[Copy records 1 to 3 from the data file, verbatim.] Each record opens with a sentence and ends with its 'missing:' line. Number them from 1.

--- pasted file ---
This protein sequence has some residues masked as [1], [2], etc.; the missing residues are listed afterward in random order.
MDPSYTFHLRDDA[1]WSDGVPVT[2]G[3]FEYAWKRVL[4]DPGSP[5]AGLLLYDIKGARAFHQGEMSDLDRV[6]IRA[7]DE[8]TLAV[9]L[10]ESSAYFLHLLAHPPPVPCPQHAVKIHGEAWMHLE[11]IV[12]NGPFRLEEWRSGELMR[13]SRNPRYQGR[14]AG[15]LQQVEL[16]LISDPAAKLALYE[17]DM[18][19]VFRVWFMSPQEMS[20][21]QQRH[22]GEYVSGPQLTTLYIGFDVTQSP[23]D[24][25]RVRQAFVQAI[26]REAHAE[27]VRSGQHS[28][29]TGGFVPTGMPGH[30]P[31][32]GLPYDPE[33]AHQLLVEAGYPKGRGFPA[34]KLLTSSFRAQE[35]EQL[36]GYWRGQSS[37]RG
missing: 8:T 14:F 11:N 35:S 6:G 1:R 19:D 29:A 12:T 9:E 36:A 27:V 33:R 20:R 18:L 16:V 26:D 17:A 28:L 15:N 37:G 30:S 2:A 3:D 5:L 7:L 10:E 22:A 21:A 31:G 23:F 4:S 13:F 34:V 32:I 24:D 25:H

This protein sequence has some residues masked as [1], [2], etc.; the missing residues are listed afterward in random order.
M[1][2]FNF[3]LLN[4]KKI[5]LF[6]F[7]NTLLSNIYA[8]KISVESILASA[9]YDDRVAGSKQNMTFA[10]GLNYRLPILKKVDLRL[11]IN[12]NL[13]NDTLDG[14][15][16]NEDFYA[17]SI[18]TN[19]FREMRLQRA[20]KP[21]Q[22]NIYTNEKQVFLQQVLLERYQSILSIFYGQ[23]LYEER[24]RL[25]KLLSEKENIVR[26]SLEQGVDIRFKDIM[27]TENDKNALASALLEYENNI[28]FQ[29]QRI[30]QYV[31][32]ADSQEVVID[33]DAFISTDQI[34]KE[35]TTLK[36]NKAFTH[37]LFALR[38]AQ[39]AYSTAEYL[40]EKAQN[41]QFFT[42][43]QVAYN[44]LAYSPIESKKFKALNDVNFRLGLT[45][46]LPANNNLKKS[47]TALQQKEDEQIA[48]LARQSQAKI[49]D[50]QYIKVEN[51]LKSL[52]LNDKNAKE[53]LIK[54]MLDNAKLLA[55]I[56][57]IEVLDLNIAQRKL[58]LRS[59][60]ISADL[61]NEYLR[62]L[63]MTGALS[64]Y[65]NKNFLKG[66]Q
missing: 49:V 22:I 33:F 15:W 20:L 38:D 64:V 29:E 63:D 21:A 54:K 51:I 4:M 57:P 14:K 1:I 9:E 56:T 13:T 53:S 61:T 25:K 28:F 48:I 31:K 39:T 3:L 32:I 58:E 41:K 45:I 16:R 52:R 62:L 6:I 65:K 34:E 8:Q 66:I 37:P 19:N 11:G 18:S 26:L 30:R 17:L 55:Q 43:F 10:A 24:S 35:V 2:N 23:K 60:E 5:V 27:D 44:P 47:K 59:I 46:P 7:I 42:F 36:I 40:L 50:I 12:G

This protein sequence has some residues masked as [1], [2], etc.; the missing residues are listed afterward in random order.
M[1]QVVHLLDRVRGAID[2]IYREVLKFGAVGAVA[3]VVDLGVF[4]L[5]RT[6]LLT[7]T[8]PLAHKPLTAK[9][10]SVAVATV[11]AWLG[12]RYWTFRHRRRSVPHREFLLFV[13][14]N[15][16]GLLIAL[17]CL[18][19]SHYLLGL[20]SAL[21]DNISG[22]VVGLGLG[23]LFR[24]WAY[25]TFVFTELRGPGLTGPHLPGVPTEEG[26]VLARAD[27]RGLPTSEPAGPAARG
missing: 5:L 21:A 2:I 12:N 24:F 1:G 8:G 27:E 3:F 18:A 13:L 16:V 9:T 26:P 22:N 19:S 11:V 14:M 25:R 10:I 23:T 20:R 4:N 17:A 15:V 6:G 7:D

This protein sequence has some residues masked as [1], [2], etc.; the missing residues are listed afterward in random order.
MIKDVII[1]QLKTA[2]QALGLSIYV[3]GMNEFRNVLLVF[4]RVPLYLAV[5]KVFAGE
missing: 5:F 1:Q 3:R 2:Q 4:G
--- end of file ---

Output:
This protein sequence has some residues masked as [1], [2], etc.; the missing residues are listed afterward in random order.
MDPSYTFHLRDDA[1]WSDGVPVT[2]G[3]FEYAWKRVL[4]DPGSP[5]AGLLLYDIKGARAFHQGEMSDLDRV[6]IRA[7]DE[8]TLAV[9]L[10]ESSAYFLHLLAHPPPVPCPQHAVKIHGEAWMHLE[11]IV[12]NGPFRLEEWRSGELMR[13]SRNPRYQGR[14]AG[15]LQQVEL[16]LISDPAAKLALYE[17]DM[18][19]VFRVWFMSPQEMS[20][21]QQRH[22]GEYVSGPQLTTLYIGFDVTQSP[23]D[24][25]RVRQAFVQAI[26]REAHAE[27]VRSGQHS[28][29]TGGFVPTGMPGH[30]P[31][32]GLPYDPE[33]AHQLLVEAGYPKGRGFPA[34]KLLTSSFRAQE[35]EQL[36]GYWRGQSS[37]RG
missing: 8:T 14:F 11:N 35:S 6:G 1:R 19:D 29:A 12:T 9:E 36:A 27:V 33:R 20:R 18:L 16:V 26:D 17:A 28:L 15:N 37:G 30:S 2:A 3:D 5:L 7:L 10:E 22:A 21:A 31:G 23:F 4:S 13:F 34:V 32:I 24:D 25:H

This protein sequence has some residues masked as [1], [2], etc.; the missing residues are listed afterward in random order.
M[1][2]FNF[3]LLN[4]KKI[5]LF[6]F[7]NTLLSNIYA[8]KISVESILASA[9]YDDRVAGSKQNMTFA[10]GLNYRLPILKKVDLRL[11]IN[12]NL[13]NDTLDG[14][15][16]NEDFYA[17]SI[18]TN[19]FREMRLQRA[20]KP[21]Q[22]NIYTNEKQVFLQQVLLERYQSILSIFYGQ[23]LYEER[24]RL[25]KLLSEKENIVR[26]SLEQGVDIRFKDIM[27]TENDKNALASALLEYENNI[28]FQ[29]QRI[30]QYV[31][32]ADSQEVVID[33]DAFISTDQI[34]KE[35]TTLK[36]NKAFTH[37]LFALR[38]AQ[39]AYSTAEYL[40]EKAQN[41]QFFT[42][43]QVAYN[44]LAYSPIESKKFKALNDVNFRLGLT[45][46]LPANNNLKKS[47]TALQQKEDEQIA[48]LARQSQAKI[49]D[50]QYIKVEN[51]LKSL[52]LNDKNAKE[53]LIK[54]MLDNAKLLA[55]I[56][57]IEVLDLNIAQRKL[58]LRS[59][60]ISADL[61]NEYLR[62]L[63]MTGALS[64]Y[65]NKNFLKG[66]Q
missing: 49:V 22:I 33:F 15:W 20:L 38:D 64:V 29:E 63:D 21:A 54:K 51:I 4:M 57:P 14:K 1:I 9:E 56:T 13:T 53:S 61:T 25:K 28:F 48:I 31:K 39:T 3:L 32:I 58:E 41:K 45:I 16:R 52:R 62:L 6:I 65:K 34:E 8:Q 66:I 37:P 19:N 11:G 18:S 26:L 30:R 17:L 55:Q 43:F 10:A 24:S 35:V 2:N 23:K 60:E 5:V 27:D 44:P 47:K 59:I 46:P 7:I 42:F 36:I 40:L 50:I 12:G

This protein sequence has some residues masked as [1], [2], etc.; the missing residues are listed afterward in random order.
M[1]QVVHLLDRVRGAID[2]IYREVLKFGAVGAVA[3]VVDLGVF[4]L[5]RT[6]LLT[7]T[8]PLAHKPLTAK[9][10]SVAVATV[11]AWLG[12]RYWTFRHRRRSVPHREFLLFV[13][14]N[15][16]GLLIAL[17]CL[18][19]SHYLLGL[20]SAL[21]DNISG[22]VVGLGLG[23]LFR[24]WAY[25]TFVFTELRGPGLTGPHLPGVPTEEG[26]VLARAD[27]RGLPTSEPAGPAARG
missing: 5:L 21:A 2:I 12:N 24:F 1:G 8:G 27:E 3:F 18:A 13:L 16:V 9:T 26:P 22:N 19:S 11:V 14:M 25:R 10:I 23:T 20:R 4:N 17:A 15:V 6:G 7:D